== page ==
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Women seen needing 60+ years to get equal with men in EU

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European women are at least 60 years away from winning equality with men and the pandemic could further slow progress, according to a report released on Thursday that measures gender fairness.

The 2020 European Institute for Gender Equality (EIGE) index reported some advance in the last year but said women still do most of the unpaid work at home and face greater economic risks than men from COVID-19.

It said the pandemic has already increased domestic pressure on women, with more caring, cleaning and cooking to be done for the millions of families confined to home in lockdown.

“The coronavirus pandemic poses a serious threat to gender equality progress, which we cannot afford,” Carlien Scheele, EIGE’s director, said in a statement.

The index has monitored gender equality across the European Union for a decade, gauging how well women do against men in the worlds of work, money, knowledge, time, power and health.

It defines gender equality as “equal rights, responsibilities and opportunities of women and men” and scores individual member states along with the bloc as a whole.

If a score of one point signals inequality and 100 spells parity, the EU as a whole recorded 67.9 out of 100, showing an average improvement of half a point each year.

At that rate, it will take more than 60 years for the EU to achieve gender equality, the institute concluded, urging tailored policies to speed progress.

“We have the data to enable policymakers to do this and help ensure it doesn’t take another 60 years for the European Union to reach gender equality,” Scheele told reporters in a conference call. “We cannot be idle.”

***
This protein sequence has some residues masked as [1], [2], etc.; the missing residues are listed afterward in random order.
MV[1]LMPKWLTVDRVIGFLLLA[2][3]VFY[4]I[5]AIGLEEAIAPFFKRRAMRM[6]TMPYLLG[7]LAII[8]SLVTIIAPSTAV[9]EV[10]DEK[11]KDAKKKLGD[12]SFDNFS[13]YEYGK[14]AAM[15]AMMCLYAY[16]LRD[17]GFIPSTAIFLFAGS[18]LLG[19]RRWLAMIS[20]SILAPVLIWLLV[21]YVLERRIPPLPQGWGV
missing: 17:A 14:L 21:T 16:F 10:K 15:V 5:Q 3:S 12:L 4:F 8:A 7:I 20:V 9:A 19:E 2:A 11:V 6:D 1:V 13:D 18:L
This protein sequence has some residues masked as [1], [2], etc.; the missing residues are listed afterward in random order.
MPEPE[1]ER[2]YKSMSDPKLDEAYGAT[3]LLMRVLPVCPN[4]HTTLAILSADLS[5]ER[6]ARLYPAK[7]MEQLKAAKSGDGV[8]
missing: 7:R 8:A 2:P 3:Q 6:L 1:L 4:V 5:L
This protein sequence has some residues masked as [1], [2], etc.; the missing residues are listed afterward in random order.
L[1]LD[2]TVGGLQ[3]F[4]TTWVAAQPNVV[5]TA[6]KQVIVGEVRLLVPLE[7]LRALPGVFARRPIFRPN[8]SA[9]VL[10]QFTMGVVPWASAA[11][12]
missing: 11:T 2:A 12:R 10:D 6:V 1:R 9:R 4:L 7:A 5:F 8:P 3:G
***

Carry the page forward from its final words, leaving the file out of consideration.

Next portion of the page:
WORK WINS

The gains of the past year were mostly scored in the sphere of paid work, the promotion of women to company boards and greater female representation in politics.

Gender segregation in education and the labour market remained problematic, with more women employed in health and social work than men. Women also do most of the unpaid care work, such as looking after ageing relatives or children.

Helena Dalli, European Commissioner for Equality gives a press conference on Gender Equality Strategy at the European Commission in Brussels, Belgium. EPA-EFE/STEPHANIE LECOCQ

Among the 28 member states, Sweden, Denmark and France kept their top spots, while Italy, Luxembourg and Malta improved the most, each gaining about 10 points since 2010. Greece, Hungary and Romania are the laggards, it said.

But even high-scoring nations can do more, EIGE researcher Lina Sanalauskaite told the Thomson Reuters Foundation.

“France has made the biggest improvement in the last 10 years, achieving progress in terms of income and decision-making. But we also have areas that could be improved, for example gender segregation in education, which leads to gender segregation in the labour market,” she said.

The private sector has been a key driver of change, in large part due to a better gender balance on company boards, but the impact of COVID-19 on women’s progress at work is a new risk that could further delay the 60-year wait for parity.

Physical distancing rules to slow the virus’s spread have had hit predominantly female workplaces, such as care, hospitality and education, with women’s employment falling more sharply than it did in the 2008 recession, the report said.

And the battle of the sexes long played out in physical workplaces is now being replicated in the virtual world, it said, with women who work online suffering worse pay and fewer options than their male counterparts.

“As our present and future are increasingly digital, we need to ensure that women and girls occupy their fair share of this sector and are encouraged to contribute towards its growth,” said European Commissioner for Equality Helena Dalli.

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